Q & A with Shareholder Employees

A Conversation with Deb Billingsley, Executive Assistant to the President of NANA Development Corporation

This is part of a series of interviews with NANA’s shareholder-employees.

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Deb Billingsley, a shareholder originally from Kotzebue, is NDC President Helvi Sandvik’s executive assistant. Photo by Brian Adams, a NANA shareholder.

 

What is your Iñupiaq name?

Kumak. I was named after my aana’s (grandmother’s) father.

What is your position?

I’m the executive assistant to Helvi Sandvik, the president of NANA Development Corporation (NDC).

How many years have you been with NANA?

Over 25 years! I started in 1989, when my family moved back to Alaska. My husband, Jim, served in the military, and was transferred to Elmendorf Air Force Base. My sons, Eric and Craig, both work at NANA now.

Where are you from?

I was born and raised in Kotzebue.

Who has inspired you?

My grandparents were great role models. They were hard workers who weren’t afraid of life’s challenges.

My taata (grandfather) was the superintendent of the Friends Church in the region. Before he had a snow machine, he went by dog team. My aana (grandmother) made him warm clothes for his travels to the villages.

Watching them, I learned how important it was to be prepared and to take care of things.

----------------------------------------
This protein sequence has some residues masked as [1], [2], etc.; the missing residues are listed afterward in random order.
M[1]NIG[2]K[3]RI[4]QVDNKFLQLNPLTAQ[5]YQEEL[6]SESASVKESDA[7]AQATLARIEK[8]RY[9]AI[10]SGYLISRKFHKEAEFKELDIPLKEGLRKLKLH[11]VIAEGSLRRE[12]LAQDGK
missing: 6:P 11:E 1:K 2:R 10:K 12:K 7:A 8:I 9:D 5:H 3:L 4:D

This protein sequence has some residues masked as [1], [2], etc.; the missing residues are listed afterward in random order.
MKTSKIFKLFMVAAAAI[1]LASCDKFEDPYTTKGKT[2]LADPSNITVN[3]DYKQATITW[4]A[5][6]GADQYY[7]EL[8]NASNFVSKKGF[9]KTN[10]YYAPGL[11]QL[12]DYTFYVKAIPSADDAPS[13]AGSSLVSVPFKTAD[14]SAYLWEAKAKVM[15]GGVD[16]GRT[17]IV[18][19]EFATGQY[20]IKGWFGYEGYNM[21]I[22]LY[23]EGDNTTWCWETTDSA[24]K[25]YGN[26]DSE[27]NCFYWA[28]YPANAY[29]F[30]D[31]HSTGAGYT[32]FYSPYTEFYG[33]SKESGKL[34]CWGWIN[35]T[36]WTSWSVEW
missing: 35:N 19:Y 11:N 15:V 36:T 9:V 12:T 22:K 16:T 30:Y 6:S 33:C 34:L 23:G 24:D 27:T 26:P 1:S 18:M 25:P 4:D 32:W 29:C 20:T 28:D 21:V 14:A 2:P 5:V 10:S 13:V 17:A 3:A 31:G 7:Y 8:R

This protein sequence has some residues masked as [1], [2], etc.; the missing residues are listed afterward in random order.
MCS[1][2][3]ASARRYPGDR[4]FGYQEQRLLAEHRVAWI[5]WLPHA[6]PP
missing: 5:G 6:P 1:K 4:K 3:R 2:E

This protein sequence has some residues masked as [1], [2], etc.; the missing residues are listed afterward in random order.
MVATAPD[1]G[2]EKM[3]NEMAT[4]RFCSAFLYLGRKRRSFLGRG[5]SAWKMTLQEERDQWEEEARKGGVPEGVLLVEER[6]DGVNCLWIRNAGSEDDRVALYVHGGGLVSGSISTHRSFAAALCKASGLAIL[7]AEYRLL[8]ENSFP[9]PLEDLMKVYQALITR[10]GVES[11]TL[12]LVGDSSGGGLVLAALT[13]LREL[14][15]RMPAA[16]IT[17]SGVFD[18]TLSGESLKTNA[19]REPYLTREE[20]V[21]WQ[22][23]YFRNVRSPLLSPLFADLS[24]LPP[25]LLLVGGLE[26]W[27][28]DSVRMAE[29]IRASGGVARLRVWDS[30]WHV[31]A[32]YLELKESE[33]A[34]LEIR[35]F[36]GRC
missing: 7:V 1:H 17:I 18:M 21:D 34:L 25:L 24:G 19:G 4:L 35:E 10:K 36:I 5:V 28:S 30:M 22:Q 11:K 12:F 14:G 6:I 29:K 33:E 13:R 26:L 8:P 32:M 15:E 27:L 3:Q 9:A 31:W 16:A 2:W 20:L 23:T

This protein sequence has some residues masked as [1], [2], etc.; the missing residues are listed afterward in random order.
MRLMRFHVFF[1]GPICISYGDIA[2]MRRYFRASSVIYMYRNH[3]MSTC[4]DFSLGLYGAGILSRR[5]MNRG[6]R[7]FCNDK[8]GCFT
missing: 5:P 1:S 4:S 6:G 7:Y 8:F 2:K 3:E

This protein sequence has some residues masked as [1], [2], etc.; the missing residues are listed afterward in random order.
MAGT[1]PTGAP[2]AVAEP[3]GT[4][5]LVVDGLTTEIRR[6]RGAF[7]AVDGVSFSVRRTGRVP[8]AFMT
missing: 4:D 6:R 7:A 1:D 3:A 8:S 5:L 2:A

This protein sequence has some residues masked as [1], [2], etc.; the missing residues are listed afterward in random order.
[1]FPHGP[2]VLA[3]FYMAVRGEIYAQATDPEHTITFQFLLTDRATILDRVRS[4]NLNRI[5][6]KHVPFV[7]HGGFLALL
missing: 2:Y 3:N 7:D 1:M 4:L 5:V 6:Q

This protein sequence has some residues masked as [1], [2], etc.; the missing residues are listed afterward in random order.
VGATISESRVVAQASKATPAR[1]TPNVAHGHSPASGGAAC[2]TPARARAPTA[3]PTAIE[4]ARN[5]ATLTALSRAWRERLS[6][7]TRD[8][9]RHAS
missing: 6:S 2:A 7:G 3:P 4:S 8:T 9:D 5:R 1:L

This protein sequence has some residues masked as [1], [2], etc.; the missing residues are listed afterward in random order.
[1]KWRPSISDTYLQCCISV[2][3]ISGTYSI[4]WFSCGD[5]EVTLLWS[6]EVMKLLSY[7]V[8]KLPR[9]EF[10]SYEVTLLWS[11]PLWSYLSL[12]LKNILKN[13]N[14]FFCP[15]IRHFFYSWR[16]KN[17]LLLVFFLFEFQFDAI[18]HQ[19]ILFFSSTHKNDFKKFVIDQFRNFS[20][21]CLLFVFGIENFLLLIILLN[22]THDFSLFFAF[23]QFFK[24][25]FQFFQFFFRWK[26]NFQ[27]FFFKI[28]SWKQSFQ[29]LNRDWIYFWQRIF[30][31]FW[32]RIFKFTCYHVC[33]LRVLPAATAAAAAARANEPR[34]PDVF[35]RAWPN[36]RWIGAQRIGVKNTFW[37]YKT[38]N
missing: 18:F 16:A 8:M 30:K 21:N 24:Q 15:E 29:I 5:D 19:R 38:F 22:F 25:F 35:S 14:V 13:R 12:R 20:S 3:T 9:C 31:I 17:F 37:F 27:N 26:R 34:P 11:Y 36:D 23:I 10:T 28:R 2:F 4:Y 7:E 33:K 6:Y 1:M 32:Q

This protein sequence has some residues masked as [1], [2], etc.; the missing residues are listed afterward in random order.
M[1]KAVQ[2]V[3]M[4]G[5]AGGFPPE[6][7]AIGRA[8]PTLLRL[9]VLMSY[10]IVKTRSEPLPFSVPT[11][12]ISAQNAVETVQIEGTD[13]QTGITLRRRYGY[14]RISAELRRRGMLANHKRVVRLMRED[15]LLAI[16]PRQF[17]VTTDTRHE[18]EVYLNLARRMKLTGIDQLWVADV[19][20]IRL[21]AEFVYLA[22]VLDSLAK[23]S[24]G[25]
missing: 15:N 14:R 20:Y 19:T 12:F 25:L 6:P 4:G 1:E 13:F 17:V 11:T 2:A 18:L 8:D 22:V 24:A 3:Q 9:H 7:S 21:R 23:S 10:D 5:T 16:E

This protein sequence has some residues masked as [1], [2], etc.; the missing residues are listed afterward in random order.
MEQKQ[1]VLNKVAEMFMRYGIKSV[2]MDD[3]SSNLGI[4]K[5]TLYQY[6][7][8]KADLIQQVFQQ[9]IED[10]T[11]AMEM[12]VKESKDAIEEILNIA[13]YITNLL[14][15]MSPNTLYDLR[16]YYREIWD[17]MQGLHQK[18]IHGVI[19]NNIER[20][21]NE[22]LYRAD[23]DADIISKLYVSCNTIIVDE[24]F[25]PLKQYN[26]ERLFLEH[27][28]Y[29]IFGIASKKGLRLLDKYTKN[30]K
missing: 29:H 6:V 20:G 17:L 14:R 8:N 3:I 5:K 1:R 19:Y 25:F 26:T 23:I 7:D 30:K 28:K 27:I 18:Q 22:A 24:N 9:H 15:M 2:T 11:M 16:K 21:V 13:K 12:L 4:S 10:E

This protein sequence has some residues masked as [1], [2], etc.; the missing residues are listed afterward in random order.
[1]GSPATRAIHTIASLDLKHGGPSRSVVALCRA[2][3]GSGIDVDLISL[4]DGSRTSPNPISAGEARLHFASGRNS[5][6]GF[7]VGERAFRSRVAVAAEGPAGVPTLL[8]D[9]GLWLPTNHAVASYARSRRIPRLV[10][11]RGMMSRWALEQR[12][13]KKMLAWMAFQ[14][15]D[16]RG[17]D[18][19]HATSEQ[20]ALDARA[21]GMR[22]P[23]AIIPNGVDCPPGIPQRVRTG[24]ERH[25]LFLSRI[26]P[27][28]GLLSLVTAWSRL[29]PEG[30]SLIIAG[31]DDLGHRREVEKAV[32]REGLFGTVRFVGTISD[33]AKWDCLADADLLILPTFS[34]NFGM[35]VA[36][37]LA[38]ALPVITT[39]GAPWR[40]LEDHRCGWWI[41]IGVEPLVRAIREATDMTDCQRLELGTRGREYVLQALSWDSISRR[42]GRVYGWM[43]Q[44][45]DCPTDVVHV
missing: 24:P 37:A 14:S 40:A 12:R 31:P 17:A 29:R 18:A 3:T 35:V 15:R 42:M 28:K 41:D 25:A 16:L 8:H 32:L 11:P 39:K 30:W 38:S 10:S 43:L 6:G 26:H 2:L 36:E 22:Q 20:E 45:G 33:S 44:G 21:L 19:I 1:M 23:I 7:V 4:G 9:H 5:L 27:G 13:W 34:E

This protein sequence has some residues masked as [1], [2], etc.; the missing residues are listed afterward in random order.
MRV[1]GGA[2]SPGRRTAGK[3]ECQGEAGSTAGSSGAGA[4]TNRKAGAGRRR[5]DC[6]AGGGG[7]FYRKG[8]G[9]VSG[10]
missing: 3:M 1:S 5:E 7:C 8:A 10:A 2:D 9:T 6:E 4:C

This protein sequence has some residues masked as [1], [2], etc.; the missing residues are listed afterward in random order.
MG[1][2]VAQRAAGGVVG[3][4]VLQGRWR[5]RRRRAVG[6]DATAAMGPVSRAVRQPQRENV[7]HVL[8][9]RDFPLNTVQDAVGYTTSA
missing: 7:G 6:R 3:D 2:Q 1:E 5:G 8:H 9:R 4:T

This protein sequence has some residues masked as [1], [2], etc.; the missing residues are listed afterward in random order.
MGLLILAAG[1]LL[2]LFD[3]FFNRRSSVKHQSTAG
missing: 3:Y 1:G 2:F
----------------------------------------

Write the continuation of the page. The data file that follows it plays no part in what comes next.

What was it like growing up in Kotzebue?

I was my taata’s sidekick.

In winter, he used to haul ice from a lake in the hills behind Kotzebue. That was our drinking water. When I was little, those hills seemed so far away.

We spent summers at camp in Sisaulik, across Kotzebue Sound, where we’d fish and hunt. To pick berries, we traveled by boat upriver. By the time we got back to Kotzebue, in early fall, the grass had grown taller and faded, the tundra had changed color, and the air felt different, like we’d been gone a long time.

What was your first job?

My first paying job was as a sales clerk at Val-U-House, a general store in Kotzebue that sold everything from fabric to furniture. 

My taata’s advice to me was, “Paniiŋ (daughter), you need to show up for work at least 15 minutes early, so you can put your coat away, make coffee, and get set up, so that you are ready to open for business. At the end of the day, take time to prepare for the next day.” That advice has stayed with me all my life. (Deb is routinely at work by 7:00, and is often the last to leave.)

What is your first memory of NANA?

I remember seeing NANA representatives meet with Elders in the 1970s. They gathered in homes—ours was one—to look at land maps, possibly to map out allotments.

What do you like best about your job?

The opportunity to always learn new things.

What do you hope to achieve?

To carry out my job to the best of my ability. I want to encourage others who might have some apprehension about trying new things.

What are important lessons that you have learned?

Treat people with respect, and go the extra mile when serving others.

What advice do you have for young shareholders?

Learn. Get a good education; it opens doors to the world of possibilities.

What do you want people to know about NANA?

There are so many people within the company who want great things for NANA and its shareholders. I’m grateful for these people, past and present, who have encouraged growth.

What might someone be surprised to know about you?

I used to be timid and shy—and, to a point, I still am. Over the years, I’ve had wonderful managers and mentors who have helped me come out of my shell.

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Deb Billingsley was interviewed by Carol Richards, Director of Brand Communications for NANA Development Corporation.